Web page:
How to Identify Peerless Transmission

Updated November 21, 2016

Peerless transmissions, a Tecumseh company from 1964 to 2009, are now manufactured by Husqvarana. The Peerless transmission brand of lawnmower transmission is used on both push and riding mowers. Through the years, many Peerless transmission models have been manufactured; which model is present depends on the mower application. Identification is accomplished by locating the identification tag to find the model and serial numbers, as well as the date of manufacture. Early 1960s transmissions are not identified by model number, so recording the serial number and contacting a Tecumseh parts department will be necessary to identify the Peerless transmission in question.

Find the Identification tag or stamp on the transmission. The Tecumseh Technician's Handbook has an illustration showing each of the different Peerless transmissions with the Identification stamping or tag location on each unit. The Peerless corporate name is normally found on the transmission tag itself.

Identify the different codes. On each tag, or stamped in to the transmission housing, Peerless gives the date of manufacture, the unit's individual serial number and the model/warranty number (except on early models). The model number is on the top line and is usually labelled as the model number.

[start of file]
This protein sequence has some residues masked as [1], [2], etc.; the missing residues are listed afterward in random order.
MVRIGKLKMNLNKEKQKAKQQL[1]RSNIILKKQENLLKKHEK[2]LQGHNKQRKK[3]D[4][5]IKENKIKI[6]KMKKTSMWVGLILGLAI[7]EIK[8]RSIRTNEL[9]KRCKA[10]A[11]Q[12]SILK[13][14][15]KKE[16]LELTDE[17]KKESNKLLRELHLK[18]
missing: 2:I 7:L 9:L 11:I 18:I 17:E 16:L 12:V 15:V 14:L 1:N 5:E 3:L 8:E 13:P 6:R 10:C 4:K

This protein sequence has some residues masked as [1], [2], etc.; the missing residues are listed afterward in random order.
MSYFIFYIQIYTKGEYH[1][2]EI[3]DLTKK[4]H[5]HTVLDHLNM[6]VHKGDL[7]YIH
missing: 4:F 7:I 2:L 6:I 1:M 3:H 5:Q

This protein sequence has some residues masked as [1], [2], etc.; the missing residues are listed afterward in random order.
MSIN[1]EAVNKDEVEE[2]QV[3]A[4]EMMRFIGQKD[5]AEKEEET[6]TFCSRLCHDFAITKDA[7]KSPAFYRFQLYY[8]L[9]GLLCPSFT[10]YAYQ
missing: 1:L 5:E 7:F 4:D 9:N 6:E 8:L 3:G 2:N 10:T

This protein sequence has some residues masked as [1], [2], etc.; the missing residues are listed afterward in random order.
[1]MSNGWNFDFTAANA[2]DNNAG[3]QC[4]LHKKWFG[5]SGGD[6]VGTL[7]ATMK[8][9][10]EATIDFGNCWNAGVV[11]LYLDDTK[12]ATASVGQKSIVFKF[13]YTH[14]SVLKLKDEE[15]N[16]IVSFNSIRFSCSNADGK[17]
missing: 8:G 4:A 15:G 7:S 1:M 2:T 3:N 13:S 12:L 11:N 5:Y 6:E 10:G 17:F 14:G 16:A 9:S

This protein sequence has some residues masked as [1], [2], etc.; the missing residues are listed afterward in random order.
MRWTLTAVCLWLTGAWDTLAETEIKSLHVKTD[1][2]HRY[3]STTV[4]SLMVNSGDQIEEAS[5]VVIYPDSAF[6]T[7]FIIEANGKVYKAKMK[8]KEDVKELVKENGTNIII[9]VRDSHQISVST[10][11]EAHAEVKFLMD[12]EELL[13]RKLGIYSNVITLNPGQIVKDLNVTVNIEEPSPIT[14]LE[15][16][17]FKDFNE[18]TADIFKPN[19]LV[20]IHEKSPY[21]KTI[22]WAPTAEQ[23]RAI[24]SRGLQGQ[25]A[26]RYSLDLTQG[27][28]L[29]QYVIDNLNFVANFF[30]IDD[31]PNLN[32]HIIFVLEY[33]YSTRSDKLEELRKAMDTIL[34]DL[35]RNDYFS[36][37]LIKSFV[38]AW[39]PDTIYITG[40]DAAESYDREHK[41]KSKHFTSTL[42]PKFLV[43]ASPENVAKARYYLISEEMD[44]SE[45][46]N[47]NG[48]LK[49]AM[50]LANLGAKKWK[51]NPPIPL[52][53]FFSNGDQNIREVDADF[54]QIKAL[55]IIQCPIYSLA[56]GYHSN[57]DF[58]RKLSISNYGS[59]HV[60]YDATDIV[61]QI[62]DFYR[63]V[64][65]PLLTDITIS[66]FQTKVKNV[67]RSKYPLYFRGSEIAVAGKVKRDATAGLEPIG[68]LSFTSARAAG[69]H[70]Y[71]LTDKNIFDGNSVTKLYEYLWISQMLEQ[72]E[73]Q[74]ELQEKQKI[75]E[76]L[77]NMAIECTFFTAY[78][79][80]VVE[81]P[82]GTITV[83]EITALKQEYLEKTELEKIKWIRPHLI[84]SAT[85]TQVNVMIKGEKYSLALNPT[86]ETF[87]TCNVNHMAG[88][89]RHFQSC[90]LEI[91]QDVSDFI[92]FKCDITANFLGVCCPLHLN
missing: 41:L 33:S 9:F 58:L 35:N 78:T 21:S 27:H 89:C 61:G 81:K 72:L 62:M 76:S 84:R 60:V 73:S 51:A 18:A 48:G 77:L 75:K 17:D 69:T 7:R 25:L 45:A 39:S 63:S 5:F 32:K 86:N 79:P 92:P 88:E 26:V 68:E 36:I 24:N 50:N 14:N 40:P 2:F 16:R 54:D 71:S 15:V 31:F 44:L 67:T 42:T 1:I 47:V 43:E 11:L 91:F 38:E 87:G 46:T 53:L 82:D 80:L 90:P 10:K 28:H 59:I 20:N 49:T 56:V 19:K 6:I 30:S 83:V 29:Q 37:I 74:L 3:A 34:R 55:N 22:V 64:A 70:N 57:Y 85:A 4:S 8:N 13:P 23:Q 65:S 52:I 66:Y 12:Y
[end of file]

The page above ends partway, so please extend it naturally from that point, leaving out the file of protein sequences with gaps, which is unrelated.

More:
Decode the date of manufacture. Peerless uses the Julian system, which identifies the day of the year the transmission was manufactured, beginning with "001" for January first. "275" would be the 275th day of the year. The the last digit of the year is the number preceding the Julian date. The date code is found on the bottom line of the tag or stamping.


A complete list of Peerless transmission models is found on the first page of the Tecumseh Technician's Handbook on

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About the Author

A native of New Haven, Conn., Floyd Drake III began writing in 1984. His work has appeared in the "New Haven Register," Medford's "Mail-Tribune" and the "Ashland Daily Tidings." Drake studied journalism at Southern Connecticut State University. After working as a reporter in Oregon, he is now based back home in New Haven.